“Mediation is especially good for parties with an ongoing relationship.” This is axiomatic when it comes to mediation, right?
This weekend, I had an experience that shed new light on this old idea. I was at a sale of building materials. Although it was advertised as an auction, there were few attendees and so potential buyers simply haggled with the seller’s agent over the price of anything they wanted to purchase. While digging through boxes of tile, I had a front-row seat to the negotiations between the agent and a potential buyer over some marble.
The feints and parries were familiar to anyone who has mediated many cases.
“Well, I don’t know what these would cost,” said the buyer, trying to downplay her expertise and develop sympathy in the agent. But the agent responded, “Don’t try that dumb girl thing on me! I’ve dealt with you before. You are smart and you know what these would cost.”
“Look, I have other buyers who will give me what I am asking,” said the agent, trying to assert a BATNA. But the buyer responded, “Where? I don’t see any other buyers here!”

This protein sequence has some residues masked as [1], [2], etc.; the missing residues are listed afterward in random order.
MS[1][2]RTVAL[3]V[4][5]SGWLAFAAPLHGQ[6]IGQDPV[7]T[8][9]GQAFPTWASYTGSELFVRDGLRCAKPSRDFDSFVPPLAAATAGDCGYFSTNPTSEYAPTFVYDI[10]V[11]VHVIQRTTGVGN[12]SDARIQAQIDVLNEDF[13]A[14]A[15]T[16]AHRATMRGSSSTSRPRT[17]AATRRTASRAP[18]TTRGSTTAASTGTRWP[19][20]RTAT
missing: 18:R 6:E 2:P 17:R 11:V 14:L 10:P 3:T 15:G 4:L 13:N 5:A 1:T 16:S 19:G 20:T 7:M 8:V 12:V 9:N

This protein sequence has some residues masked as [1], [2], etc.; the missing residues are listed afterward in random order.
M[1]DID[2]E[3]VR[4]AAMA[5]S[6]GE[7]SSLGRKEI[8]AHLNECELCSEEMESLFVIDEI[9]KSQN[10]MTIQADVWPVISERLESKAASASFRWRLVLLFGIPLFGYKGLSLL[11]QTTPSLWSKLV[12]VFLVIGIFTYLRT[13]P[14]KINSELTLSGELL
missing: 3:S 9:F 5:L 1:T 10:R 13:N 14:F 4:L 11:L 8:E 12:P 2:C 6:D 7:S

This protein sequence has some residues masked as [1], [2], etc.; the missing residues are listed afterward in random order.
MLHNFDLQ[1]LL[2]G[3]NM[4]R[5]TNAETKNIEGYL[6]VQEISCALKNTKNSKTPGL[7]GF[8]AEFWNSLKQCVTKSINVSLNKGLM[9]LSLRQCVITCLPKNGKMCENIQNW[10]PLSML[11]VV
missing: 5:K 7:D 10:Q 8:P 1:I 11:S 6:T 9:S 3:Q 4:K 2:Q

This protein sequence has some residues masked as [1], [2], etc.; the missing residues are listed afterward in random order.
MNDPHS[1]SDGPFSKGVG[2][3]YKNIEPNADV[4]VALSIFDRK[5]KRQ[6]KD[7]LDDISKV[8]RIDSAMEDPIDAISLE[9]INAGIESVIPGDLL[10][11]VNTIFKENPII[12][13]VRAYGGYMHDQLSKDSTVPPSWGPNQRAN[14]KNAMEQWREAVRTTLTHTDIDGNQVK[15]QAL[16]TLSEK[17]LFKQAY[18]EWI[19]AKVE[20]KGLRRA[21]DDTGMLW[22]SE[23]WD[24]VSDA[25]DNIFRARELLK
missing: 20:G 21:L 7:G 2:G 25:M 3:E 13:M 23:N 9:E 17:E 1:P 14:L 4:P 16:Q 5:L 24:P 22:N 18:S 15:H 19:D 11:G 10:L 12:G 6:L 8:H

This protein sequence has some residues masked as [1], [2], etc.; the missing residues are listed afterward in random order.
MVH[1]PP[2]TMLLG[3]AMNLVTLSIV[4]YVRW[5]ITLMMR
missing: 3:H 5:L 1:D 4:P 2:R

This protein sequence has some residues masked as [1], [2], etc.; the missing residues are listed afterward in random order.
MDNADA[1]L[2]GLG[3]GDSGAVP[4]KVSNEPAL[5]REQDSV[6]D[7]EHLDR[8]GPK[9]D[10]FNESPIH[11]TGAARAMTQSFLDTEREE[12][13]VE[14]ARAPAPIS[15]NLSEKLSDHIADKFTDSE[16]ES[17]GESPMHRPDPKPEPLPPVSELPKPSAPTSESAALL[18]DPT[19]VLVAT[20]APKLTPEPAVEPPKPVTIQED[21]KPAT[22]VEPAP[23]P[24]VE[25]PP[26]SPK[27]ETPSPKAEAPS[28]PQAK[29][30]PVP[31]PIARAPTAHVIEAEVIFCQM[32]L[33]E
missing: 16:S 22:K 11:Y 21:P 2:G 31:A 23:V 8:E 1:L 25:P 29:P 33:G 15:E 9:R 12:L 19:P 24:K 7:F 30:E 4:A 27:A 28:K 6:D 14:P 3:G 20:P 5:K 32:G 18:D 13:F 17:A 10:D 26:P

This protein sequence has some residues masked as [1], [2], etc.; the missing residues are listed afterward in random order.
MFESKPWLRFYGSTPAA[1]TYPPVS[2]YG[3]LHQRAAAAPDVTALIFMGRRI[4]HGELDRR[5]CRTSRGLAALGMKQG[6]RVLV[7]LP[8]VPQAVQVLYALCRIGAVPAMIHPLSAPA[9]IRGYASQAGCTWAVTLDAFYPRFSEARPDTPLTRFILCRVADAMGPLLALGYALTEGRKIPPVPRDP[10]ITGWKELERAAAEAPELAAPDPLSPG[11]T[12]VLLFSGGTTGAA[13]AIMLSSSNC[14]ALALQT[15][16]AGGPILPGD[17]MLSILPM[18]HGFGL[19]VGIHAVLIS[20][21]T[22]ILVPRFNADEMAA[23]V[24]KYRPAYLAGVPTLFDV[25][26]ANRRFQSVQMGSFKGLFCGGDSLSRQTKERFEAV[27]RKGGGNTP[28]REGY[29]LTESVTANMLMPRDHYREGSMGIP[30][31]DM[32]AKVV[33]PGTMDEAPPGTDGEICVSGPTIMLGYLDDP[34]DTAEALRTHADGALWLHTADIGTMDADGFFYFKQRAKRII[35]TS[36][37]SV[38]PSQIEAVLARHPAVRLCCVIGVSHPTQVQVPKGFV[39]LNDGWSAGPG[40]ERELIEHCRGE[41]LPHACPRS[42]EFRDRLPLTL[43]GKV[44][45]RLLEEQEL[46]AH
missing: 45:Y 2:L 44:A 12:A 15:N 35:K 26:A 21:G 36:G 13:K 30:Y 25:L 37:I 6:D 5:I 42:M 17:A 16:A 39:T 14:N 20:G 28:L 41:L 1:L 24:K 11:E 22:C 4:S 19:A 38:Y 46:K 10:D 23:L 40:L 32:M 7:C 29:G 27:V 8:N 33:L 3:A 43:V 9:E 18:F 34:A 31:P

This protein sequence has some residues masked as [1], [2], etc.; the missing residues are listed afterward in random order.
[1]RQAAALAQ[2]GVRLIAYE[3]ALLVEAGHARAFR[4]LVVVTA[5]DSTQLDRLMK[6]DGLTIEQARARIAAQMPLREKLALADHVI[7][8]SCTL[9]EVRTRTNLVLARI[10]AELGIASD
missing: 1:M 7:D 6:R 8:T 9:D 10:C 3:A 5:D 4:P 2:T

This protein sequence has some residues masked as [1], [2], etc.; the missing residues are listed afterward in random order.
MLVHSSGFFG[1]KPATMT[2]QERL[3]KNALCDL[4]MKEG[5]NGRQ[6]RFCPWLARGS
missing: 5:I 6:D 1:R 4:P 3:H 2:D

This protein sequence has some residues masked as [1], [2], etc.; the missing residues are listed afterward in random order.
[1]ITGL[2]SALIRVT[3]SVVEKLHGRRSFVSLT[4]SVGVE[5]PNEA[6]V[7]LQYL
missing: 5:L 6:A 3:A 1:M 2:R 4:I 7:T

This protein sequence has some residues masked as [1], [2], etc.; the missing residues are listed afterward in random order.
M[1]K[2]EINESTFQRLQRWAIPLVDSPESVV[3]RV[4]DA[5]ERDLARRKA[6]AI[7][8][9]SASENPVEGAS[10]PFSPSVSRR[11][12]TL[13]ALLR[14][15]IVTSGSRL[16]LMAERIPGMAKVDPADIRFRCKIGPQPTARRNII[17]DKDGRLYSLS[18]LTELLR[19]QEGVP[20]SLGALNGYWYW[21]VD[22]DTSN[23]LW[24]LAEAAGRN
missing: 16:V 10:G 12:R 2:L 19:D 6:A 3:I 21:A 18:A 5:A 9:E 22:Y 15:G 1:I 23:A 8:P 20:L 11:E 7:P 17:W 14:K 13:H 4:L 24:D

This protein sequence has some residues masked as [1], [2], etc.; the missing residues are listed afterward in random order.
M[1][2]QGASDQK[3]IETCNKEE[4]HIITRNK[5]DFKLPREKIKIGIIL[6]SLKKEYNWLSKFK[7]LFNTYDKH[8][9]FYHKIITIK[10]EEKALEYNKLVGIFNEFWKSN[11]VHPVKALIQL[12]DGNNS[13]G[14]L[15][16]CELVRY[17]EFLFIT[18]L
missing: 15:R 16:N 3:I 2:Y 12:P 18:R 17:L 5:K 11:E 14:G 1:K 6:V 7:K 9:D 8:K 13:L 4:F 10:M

The agent also tried to make herself seem sympathetic, even powerless, with the plea, “The seller would have my head if I sold them for so little.” But the buyer replied, “You can do whatever you want!”
The potential buyer tried to make a small move look more attractive by changing the format of the offer to a total price, rather than a per piece price. But the agent turned the math back into price per piece.
They went back and forth on numbers with plenty of dramatic gestures and raised voices. Their eventual prices were $240 and $260.
And they both walked away from the deal over a $20 difference!
Why did these two experienced negotiators walk away from the deal? Read the rest of this entry »